Scientists study time of day for US summer rains

Scientists have studied the time of day when summer rains are likely to hit all regions of the US.

By , OurAmazingPlanet Managing Editor

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    An unidentified pedestrian struggles to walk through a driving rain as a summer storm rolls through downtown Denver on Friday. Scientists have studied the time of day when summer rains are likely to hit various regions of the US.
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Summer rains can quickly spoil a cookout or trip to the zoo, and their seeming unpredictability makes them hard to plan for. But a new study shows the time of day the heavens are most likely to open up in different parts of the country.

Toshihisa Matsui, of the University of Maryland, Baltimore County, and his colleagues used hourly rain-gauge data taken across the United States from a database spanning the 10 years from 1998 to 2007 to looks for local peaks in summer rainfall.

They found a clear early afternoon peak over the Rocky Mountains that got later in the day moving eastward over the Great Plains until the peak moved into the early morning in the Midwest.

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"In the eastern Great Plains and Midwest, for example, tornadic thunderstorms often occur even late in the afternoon and evening, while such tornadic thunderstorms are extremely rare in the Front Range of the Rockies at that time of the day," said Roger Pielke, Sr., a co-author of the new study.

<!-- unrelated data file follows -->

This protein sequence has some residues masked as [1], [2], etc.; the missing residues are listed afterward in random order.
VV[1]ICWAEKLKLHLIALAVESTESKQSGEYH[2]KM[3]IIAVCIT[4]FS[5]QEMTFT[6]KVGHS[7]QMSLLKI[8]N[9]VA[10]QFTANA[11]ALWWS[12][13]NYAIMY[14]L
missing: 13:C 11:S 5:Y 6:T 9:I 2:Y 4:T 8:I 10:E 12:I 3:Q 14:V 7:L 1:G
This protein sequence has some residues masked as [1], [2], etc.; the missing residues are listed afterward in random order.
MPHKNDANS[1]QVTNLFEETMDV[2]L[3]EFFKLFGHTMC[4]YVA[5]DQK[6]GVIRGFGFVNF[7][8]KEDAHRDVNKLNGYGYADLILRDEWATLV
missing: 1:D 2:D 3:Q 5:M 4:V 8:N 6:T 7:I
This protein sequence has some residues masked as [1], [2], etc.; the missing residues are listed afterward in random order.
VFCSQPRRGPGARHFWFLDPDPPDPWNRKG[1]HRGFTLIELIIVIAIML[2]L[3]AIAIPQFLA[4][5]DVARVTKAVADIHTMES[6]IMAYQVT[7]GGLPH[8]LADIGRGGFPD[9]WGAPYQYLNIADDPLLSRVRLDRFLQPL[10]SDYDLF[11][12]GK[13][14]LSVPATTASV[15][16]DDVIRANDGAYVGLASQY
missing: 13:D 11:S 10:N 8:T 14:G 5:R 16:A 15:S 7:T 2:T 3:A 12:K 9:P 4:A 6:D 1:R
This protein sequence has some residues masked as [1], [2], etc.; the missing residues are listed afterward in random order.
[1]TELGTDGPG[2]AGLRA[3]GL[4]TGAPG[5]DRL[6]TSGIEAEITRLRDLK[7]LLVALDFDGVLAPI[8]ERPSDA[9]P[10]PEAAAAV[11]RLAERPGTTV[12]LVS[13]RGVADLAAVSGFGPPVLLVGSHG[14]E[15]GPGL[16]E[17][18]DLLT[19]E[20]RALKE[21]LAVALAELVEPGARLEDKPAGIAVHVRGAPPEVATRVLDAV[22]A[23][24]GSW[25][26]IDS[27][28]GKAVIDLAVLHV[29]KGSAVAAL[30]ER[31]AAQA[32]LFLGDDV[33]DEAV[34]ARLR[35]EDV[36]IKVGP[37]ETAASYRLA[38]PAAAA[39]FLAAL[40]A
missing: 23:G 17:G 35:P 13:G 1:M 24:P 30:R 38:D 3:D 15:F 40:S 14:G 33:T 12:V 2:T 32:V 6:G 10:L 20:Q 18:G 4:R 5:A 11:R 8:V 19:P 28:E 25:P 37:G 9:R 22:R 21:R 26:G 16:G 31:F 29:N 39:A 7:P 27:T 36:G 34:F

The strongest peak signals came in the interior of the Florida peninsula, which hit between 4 p.m. and 6 p.m. — as any Floridian or regular vacationer can attest to. The southern and eastern regions of the United States experienced early afternoon peaks in rainfall.

The peaks occur in the afternoon in the Rockies and Florida because that is the time when convection created by warm air moving up mountain slopes or by sea breezes, respectively, is most active.

"This is the time of day in which heating from the sun produces the warmest temperatures in the lowest levels of the atmosphere," Pielke told OurAmazingPlanet in an e-mail. "This provides the fuel, along with water vapor from evaporation from the soils and transpiration from vegetation, for the cumulus cloud rainfall."

The peak moves later in the day moving eastward from the Rockies because of prevailing winds, which blow the storms from west to east.

And "since the air mass east of the Rockies in the warm season is generally rich with water vapor, these deep cumulus clouds can feed on this energy and continue to develop as they propagate eastward even through the night," Pielke explained.

The rainfall peaks indicate that those are the times when summer storms are at their strongest in various regions, with important implications for storm warnings, as well as activity planning. In the Midwest, for example, most people are sleeping during the early morning peak times, which suggests that tornado watches and warnings may not be heard in time. Over in Florida, the late afternoon clockwork-like rain showers mean an early arrival and early departure to and from amusement parks may be in order.

The study will be detailed in an upcoming issue of the journal Geophysical Research Letters.

IN PICTURES: Tornadoes

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